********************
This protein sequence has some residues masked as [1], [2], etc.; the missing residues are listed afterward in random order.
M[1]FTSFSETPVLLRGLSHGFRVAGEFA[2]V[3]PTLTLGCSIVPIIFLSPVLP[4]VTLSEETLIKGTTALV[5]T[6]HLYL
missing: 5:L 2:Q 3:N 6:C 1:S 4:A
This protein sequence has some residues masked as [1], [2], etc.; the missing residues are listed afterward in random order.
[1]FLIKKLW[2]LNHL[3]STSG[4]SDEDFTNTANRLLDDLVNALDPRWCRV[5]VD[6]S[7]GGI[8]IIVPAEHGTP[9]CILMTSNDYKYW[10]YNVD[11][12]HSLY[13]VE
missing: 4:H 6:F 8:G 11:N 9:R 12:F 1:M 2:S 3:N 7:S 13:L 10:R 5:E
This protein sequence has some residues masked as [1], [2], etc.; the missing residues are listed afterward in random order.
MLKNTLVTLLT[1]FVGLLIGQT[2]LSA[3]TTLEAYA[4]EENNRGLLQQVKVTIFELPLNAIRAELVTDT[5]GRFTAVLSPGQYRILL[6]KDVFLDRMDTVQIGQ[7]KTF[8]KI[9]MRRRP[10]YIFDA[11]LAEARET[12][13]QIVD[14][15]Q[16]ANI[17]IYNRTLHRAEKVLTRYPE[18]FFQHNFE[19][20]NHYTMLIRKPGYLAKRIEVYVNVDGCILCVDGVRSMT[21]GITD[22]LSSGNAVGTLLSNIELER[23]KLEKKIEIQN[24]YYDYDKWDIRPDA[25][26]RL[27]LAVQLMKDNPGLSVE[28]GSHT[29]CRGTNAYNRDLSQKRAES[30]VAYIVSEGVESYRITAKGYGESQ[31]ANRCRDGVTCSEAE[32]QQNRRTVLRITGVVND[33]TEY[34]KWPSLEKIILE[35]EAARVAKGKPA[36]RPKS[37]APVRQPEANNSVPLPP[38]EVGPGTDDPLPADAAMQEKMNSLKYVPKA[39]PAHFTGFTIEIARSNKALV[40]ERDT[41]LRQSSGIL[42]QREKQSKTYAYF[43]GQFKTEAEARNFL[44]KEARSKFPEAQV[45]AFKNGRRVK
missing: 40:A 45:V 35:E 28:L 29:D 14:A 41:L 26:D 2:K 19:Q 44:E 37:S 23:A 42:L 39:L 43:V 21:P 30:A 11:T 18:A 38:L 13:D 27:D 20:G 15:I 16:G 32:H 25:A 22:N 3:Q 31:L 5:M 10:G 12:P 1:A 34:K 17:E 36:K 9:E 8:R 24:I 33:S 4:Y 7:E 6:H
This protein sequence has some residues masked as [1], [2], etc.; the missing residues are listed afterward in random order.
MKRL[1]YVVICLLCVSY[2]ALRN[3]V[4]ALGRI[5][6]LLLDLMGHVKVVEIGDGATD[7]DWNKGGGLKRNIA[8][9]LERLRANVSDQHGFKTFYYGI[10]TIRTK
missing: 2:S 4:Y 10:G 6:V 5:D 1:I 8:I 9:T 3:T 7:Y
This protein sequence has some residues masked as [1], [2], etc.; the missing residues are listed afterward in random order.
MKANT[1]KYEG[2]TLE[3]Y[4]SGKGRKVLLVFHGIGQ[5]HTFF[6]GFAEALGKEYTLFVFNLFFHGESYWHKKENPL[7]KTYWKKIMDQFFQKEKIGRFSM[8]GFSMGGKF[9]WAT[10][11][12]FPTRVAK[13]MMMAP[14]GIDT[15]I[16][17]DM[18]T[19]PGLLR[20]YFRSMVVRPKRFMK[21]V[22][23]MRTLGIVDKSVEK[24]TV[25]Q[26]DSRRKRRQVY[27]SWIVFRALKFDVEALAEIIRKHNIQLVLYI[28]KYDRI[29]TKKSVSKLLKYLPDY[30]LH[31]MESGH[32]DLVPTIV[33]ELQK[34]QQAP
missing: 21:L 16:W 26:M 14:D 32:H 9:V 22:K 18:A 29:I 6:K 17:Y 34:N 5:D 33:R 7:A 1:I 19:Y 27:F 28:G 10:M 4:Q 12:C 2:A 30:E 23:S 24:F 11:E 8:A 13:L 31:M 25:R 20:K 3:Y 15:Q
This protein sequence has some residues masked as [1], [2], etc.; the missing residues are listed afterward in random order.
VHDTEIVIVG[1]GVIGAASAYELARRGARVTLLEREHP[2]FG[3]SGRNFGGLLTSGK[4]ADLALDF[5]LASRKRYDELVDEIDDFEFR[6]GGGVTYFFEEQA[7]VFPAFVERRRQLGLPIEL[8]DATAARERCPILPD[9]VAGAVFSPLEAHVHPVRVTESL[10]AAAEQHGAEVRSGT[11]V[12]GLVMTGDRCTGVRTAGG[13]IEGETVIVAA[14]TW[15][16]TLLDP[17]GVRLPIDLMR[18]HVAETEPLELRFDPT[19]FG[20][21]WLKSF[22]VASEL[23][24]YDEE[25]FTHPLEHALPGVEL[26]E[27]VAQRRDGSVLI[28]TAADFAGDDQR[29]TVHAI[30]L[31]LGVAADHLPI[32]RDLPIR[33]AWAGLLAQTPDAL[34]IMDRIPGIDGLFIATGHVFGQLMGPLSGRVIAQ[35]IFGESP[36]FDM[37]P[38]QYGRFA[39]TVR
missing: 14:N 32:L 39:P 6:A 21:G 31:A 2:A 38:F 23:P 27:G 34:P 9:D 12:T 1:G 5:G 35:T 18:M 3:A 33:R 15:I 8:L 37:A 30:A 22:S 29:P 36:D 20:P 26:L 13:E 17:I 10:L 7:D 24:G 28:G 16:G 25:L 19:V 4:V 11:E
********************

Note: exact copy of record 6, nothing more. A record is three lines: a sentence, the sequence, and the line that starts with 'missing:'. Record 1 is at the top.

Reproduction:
This protein sequence has some residues masked as [1], [2], etc.; the missing residues are listed afterward in random order.
VHDTEIVIVG[1]GVIGAASAYELARRGARVTLLEREHP[2]FG[3]SGRNFGGLLTSGK[4]ADLALDF[5]LASRKRYDELVDEIDDFEFR[6]GGGVTYFFEEQA[7]VFPAFVERRRQLGLPIEL[8]DATAARERCPILPD[9]VAGAVFSPLEAHVHPVRVTESL[10]AAAEQHGAEVRSGT[11]V[12]GLVMTGDRCTGVRTAGG[13]IEGETVIVAA[14]TW[15][16]TLLDP[17]GVRLPIDLMR[18]HVAETEPLELRFDPT[19]FG[20][21]WLKSF[22]VASEL[23][24]YDEE[25]FTHPLEHALPGVEL[26]E[27]VAQRRDGSVLI[28]TAADFAGDDQR[29]TVHAI[30]L[31]LGVAADHLPI[32]RDLPIR[33]AWAGLLAQTPDAL[34]IMDRIPGIDGLFIATGHVFGQLMGPLSGRVIAQ[35]IFGESP[36]FDM[37]P[38]QYGRFA[39]TVR
missing: 14:N 32:L 39:P 6:A 21:G 31:A 2:A 38:F 23:P 27:G 34:P 9:D 12:T 1:G 5:G 35:T 18:M 3:A 33:R 15:I 8:L 37:A 30:A 22:S 29:P 36:D 20:P 26:L 13:E 17:I 10:L 7:D 24:G 28:G 16:G 25:L 19:V 4:V 11:E